It sounds like you're getting mixed up between two different uses of "pelvic tilt". In the context of the article you linked, "pelvic tilt" refers to rotation (movement) of the pelvis in space, while the femurs are fixed in position. This is what is supposed occur in the movement of a Romanian deadlift - the legs remain still while the pelvis (and torso) rotates forward to lower the weight, and then rotates backward to raise the weight back up. In the context of the dubious postural diagnosis of "anterior pelvic tilt", "pelvic tilt" refers to the position of the pelvis rather than a movement, and describes a pelvis which normally sits tilted forward relative to the torso.
If we squeeze our glutes as much as possible, we will perform simultaneously both hips extension and posterior pelvic tilt, or do them depend also on other factors?
If the hips are fixed in position, like in a leg press, then hip extension will be achieved by rotation of the femurs. If the femurs are fixed in position, like in a Romanian deadlift, then hip extension will be achieved by rotation of the pelvis.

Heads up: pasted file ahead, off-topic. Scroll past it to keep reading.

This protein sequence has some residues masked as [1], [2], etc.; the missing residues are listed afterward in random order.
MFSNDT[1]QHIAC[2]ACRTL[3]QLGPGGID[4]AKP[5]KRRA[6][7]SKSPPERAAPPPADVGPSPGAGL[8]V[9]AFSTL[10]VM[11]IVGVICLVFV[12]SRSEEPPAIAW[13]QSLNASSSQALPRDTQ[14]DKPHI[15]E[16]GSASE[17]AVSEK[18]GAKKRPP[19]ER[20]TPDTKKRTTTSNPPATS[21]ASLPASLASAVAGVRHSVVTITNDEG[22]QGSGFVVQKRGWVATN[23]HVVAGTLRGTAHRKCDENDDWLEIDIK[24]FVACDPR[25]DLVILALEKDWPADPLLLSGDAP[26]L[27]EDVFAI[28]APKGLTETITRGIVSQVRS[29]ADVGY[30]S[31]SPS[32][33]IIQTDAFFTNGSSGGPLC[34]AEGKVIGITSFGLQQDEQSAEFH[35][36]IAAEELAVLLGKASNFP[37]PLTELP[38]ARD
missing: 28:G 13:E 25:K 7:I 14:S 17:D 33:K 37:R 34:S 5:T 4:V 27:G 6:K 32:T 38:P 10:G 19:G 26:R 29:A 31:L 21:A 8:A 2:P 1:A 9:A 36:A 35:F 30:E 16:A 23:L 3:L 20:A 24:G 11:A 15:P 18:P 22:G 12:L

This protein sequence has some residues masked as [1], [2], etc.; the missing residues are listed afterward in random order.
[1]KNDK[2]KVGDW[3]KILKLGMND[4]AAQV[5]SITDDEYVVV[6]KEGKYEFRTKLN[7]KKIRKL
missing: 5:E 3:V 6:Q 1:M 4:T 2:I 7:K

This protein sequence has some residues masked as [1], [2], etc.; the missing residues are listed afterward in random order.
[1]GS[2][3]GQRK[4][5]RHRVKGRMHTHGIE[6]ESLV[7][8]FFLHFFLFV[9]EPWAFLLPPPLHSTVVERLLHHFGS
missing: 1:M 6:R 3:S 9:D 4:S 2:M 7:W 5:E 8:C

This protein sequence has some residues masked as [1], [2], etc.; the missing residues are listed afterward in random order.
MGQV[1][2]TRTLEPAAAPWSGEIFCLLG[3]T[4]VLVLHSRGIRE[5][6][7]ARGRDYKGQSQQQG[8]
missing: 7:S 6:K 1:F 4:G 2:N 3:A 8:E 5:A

If hips extension means a simultaneous force that tries to posteriorly tilt the pelvis, should we focus on counteracting it with our lumbar extensors while extending the spine?
It's not "counteracting" the glutes, but in "posterior chain" exercises like squats, deadlifts, and RDLs it's typical for the glutes and spinal extensors to act together, with the spinal extensors holding the spine in position relative to the pelvis while the hip extensors (including the glutes) rotate the pelvis and torso together.